The Green Sheet Online Edition
February 23, 2015 • Issue 15:02:02
Worldpay warns of online fraud spree
All businesses need to be vigilant in identifying potentially fraudulent card payments, but small businesses should be extra vigilant this month, said international acquirer Worldpay. In a statement issued Feb. 2, 2015, Worldpay's London office warned small businesses to be on their guard as "unprecedented levels of attempted fraud" are expected throughout the month of February.
Although the Worldpay warning was delivered to U.K. businesses, it has equal application for U.S. merchants, as online sales and hackers are rarely deterred by national borders.
It also demonstrates the inherent vulnerability of online retailing even in markets (like the U.K.) where the EMV (Europay, MasterCard and Visa) security protocol is firmly entrenched. EMV is an international standard for securing data on credit and debit cards, at the merchant checkout and throughout the clearing process.
Tim Lansdale, Head of Payment Security at Worldpay, said the company's data suggests fraud attempts against online merchants could jump by as much as 80 percent in February as hackers start to cash in on customer card data they were able to harvest during the hectic end-of-year holiday shopping season.
"We see a dip in fraud around Christmas as hackers go on the hunt for information, using the online sales rush to stockpile thousands of customer card details. It isn't until February that they start cashing in on all the data they've collected," Lansdale said. Of course, that's not to suggest hackers aren't still on the prowl for card data. "Other breaches can last much longer; attackers might decide to keep returning to their targets, sometimes for years," Lansdale added.
Worldpay's data shows that in the U.K. at least nearly all card data breaches (99.3 percent) involve the online channel, not the physical POS. This is not surprising, as EMV has been fully implemented in the U.K. since 2006. The Worldpay data also indicate the overall risk of getting hacked is greater for small businesses, with those businesses accounting for all, yes all, reported data breaches in the U.K., according to Worldpay's data.
Businesses in the entertainment, hobby and leisure sectors account for nearly a quarter of all card data breaches, based on Worldpay's research. Businesses in the entertainment sector, especially online ticket and booking sales, tend to be "easy prey," Worldpay said, given the high number of card transactions processed by these sites. Clothing and footwear stores account for about 16 percent of online fraud. Worldpay's data also shows that 11.6 percent of online fraud involves the "jewelry, beauty and gifts" sector.
In a statement about the Worldpay data, Lansdale took small businesses to task for not doing enough to protect card data. "You wouldn't leave your store unlocked overnight, yet so few businesses are doing enough to protect their online shop fronts and keep hackers at bay," he said.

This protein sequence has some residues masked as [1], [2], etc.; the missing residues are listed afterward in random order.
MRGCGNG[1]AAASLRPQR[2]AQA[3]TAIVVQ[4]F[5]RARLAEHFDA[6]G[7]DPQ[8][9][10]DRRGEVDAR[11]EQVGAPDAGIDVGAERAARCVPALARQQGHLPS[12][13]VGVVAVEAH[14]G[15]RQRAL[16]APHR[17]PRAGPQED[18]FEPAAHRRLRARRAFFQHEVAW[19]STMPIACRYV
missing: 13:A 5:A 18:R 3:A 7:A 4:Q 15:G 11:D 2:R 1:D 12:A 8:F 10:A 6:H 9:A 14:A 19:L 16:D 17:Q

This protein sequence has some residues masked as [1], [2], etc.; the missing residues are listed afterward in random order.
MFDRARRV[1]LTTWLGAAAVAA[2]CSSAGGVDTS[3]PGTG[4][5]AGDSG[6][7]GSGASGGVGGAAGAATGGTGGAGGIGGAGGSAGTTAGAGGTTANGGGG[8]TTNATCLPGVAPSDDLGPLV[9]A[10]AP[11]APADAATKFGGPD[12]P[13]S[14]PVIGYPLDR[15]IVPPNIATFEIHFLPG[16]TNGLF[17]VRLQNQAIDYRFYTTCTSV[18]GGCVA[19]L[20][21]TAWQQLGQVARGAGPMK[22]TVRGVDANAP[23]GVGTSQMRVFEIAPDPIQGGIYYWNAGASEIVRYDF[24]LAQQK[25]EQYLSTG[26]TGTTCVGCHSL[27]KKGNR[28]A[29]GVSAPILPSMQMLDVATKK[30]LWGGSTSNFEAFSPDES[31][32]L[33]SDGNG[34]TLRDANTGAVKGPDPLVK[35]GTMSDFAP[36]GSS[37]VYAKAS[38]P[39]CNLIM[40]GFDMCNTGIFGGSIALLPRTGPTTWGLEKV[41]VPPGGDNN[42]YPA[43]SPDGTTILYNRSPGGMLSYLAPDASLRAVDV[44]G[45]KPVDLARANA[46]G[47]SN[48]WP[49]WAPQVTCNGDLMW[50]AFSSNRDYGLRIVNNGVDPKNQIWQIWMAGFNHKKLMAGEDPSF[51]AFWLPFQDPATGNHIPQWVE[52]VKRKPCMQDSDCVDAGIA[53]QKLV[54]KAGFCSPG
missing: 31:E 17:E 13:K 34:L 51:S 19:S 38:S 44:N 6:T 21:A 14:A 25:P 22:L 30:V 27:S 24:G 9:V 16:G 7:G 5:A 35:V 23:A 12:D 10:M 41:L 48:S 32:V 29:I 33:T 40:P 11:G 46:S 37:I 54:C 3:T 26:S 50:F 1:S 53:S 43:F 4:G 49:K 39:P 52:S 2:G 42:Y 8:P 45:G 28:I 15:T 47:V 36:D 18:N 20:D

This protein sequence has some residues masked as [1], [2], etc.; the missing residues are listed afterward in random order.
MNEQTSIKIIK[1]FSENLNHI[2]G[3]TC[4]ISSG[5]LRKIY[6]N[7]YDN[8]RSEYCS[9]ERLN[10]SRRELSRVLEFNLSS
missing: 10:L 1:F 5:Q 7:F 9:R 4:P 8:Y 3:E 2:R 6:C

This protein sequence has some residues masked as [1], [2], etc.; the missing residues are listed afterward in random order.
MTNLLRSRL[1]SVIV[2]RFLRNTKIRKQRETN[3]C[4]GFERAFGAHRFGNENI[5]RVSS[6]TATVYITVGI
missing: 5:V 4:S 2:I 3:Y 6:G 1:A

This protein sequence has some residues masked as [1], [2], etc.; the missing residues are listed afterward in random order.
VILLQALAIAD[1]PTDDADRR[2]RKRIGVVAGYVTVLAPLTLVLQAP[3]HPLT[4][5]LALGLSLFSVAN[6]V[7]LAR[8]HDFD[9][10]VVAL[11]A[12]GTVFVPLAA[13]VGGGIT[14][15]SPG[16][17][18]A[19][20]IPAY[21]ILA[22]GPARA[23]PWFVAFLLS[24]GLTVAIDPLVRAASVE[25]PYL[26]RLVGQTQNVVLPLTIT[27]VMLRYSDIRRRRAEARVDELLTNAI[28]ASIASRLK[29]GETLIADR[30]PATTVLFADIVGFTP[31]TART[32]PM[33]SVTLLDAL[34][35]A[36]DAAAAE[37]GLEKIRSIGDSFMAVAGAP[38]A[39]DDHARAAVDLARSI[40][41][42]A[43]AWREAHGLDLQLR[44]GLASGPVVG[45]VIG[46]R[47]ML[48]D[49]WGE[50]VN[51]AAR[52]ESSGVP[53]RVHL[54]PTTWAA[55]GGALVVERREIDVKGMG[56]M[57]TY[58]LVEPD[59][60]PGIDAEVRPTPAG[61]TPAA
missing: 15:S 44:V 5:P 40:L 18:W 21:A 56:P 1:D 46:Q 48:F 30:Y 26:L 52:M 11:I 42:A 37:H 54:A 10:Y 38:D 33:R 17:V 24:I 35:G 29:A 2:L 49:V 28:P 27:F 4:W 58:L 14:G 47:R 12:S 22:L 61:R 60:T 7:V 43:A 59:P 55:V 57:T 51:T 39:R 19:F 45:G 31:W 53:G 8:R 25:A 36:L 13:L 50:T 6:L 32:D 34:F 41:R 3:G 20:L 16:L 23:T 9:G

EMV raises issues in U.S.
Meanwhile, U.S. payments expert Avivah Litan, Vice President and Distinguished Analyst at Gartner Inc., warned in a new research note that poor implementations of EMV chip technologies are proving a boon to fraudsters. She predicted that by year-end 2015 at least 5 percent of card issuers will experience fraud on EMV cards due to improper implementations, up from a handful today.
Litan also wrote in a Feb. 2 blog post that because of the relatively slow adoption of EMV-compliant POS devices by U.S. merchants, the card networks and their participants should brace for at least five more years of dual-technology cards (mag stripe as well as EMV cards).
Litan and other experts have consistently pointed out that EMV chip cards are just one step toward better card data security, and even that security is minimal without also requiring PIN authorization of credit and debit card payments.
Under an aggressive implementation schedule set by the card brands, U.S. merchants are supposed to have terminals in place that can communicate with EMV chips in customers' credit and debit cards by Oct. 1, 2015. It's not exactly a mandate. Merchants can choose not to implement EMV, but if they don't, they are liable for any fraud losses that result from compromises of data from mag stripe card transactions they accept.
Many smaller merchants have balked at having to install EMV terminals, arguing that the costs of upgrading are greater than the likely cost of fraudulent payments from mag stripe cards. The National Association of Convenience Stores complained in a recent post to its website that the costs are especially high for independent gas stations.
NACS quoted an executive at one gas station chain who said the upgrade would cost $35,000 per location. (Aware of the additional costs and programming required to bring gas pumps into compliance with EMV, Visa Inc. and MasterCard Worldwide have given gas station operators an additional two years to upgrade the card terminals on their pumps.)
"Further, according to many industry forecasters, it's not likely that a majority of merchants or card-issuing banks will have implemented chip-/EMV-compatible cards or readers by that date [October 1]," NACS wrote.
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